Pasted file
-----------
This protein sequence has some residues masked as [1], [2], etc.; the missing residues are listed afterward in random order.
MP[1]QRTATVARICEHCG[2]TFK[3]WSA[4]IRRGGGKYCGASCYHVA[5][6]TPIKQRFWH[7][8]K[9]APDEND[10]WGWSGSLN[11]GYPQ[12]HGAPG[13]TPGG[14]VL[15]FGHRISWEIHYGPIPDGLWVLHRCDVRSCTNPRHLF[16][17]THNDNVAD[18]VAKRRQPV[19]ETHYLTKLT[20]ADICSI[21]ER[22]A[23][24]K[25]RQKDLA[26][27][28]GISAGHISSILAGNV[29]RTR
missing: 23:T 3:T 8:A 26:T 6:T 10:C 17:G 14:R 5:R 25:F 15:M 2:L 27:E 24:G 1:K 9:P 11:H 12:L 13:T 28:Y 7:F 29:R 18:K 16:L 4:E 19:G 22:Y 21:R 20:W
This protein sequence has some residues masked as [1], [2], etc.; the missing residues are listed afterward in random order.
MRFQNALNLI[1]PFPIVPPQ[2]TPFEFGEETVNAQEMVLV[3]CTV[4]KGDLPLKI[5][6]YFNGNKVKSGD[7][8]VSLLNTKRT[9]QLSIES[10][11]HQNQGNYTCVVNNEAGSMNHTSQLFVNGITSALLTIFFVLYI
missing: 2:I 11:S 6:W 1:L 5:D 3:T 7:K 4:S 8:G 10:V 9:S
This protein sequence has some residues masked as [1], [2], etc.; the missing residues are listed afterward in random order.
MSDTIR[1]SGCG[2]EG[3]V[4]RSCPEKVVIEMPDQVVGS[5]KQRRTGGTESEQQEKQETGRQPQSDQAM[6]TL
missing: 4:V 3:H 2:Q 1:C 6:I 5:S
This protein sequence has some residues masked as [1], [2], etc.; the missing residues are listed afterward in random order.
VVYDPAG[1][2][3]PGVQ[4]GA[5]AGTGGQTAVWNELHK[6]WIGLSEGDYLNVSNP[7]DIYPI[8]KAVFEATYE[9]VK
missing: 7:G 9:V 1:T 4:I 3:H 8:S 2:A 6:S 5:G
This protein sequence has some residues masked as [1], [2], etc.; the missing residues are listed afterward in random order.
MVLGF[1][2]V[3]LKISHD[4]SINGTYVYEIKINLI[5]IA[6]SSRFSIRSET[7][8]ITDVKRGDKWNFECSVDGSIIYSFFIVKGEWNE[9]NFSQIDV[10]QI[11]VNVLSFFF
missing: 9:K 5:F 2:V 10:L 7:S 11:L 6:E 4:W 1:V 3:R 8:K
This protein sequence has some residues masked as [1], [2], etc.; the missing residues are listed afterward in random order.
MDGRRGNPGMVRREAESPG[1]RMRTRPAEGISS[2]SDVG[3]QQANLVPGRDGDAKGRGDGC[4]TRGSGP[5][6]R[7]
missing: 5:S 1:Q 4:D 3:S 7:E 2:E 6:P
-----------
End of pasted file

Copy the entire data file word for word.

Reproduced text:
This protein sequence has some residues masked as [1], [2], etc.; the missing residues are listed afterward in random order.
MP[1]QRTATVARICEHCG[2]TFK[3]WSA[4]IRRGGGKYCGASCYHVA[5][6]TPIKQRFWH[7][8]K[9]APDEND[10]WGWSGSLN[11]GYPQ[12]HGAPG[13]TPGG[14]VL[15]FGHRISWEIHYGPIPDGLWVLHRCDVRSCTNPRHLF[16][17]THNDNVAD[18]VAKRRQPV[19]ETHYLTKLT[20]ADICSI[21]ER[22]A[23][24]K[25]RQKDLA[26][27][28]GISAGHISSILAGNV[29]RTR
missing: 23:T 3:T 8:A 26:T 6:T 10:C 17:G 14:R 5:R 25:F 15:M 2:L 27:E 24:G 1:K 9:P 11:H 12:L 13:T 28:Y 7:F 29:R 18:K 16:L 4:E 19:G 22:Y 21:R 20:W
This protein sequence has some residues masked as [1], [2], etc.; the missing residues are listed afterward in random order.
MRFQNALNLI[1]PFPIVPPQ[2]TPFEFGEETVNAQEMVLV[3]CTV[4]KGDLPLKI[5][6]YFNGNKVKSGD[7][8]VSLLNTKRT[9]QLSIES[10][11]HQNQGNYTCVVNNEAGSMNHTSQLFVNGITSALLTIFFVLYI
missing: 2:I 11:S 6:W 1:L 5:D 3:T 7:K 4:S 8:G 10:V 9:S
This protein sequence has some residues masked as [1], [2], etc.; the missing residues are listed afterward in random order.
MSDTIR[1]SGCG[2]EG[3]V[4]RSCPEKVVIEMPDQVVGS[5]KQRRTGGTESEQQEKQETGRQPQSDQAM[6]TL
missing: 4:V 3:H 2:Q 1:C 6:I 5:S
This protein sequence has some residues masked as [1], [2], etc.; the missing residues are listed afterward in random order.
VVYDPAG[1][2][3]PGVQ[4]GA[5]AGTGGQTAVWNELHK[6]WIGLSEGDYLNVSNP[7]DIYPI[8]KAVFEATYE[9]VK
missing: 7:G 9:V 1:T 4:I 3:H 8:S 2:A 6:S 5:G
This protein sequence has some residues masked as [1], [2], etc.; the missing residues are listed afterward in random order.
MVLGF[1][2]V[3]LKISHD[4]SINGTYVYEIKINLI[5]IA[6]SSRFSIRSET[7][8]ITDVKRGDKWNFECSVDGSIIYSFFIVKGEWNE[9]NFSQIDV[10]QI[11]VNVLSFFF
missing: 9:K 5:F 2:V 10:L 7:S 11:L 6:E 4:W 1:V 3:R 8:K
This protein sequence has some residues masked as [1], [2], etc.; the missing residues are listed afterward in random order.
MDGRRGNPGMVRREAESPG[1]RMRTRPAEGISS[2]SDVG[3]QQANLVPGRDGDAKGRGDGC[4]TRGSGP[5][6]R[7]
missing: 5:S 1:Q 4:D 3:S 7:E 2:E 6:P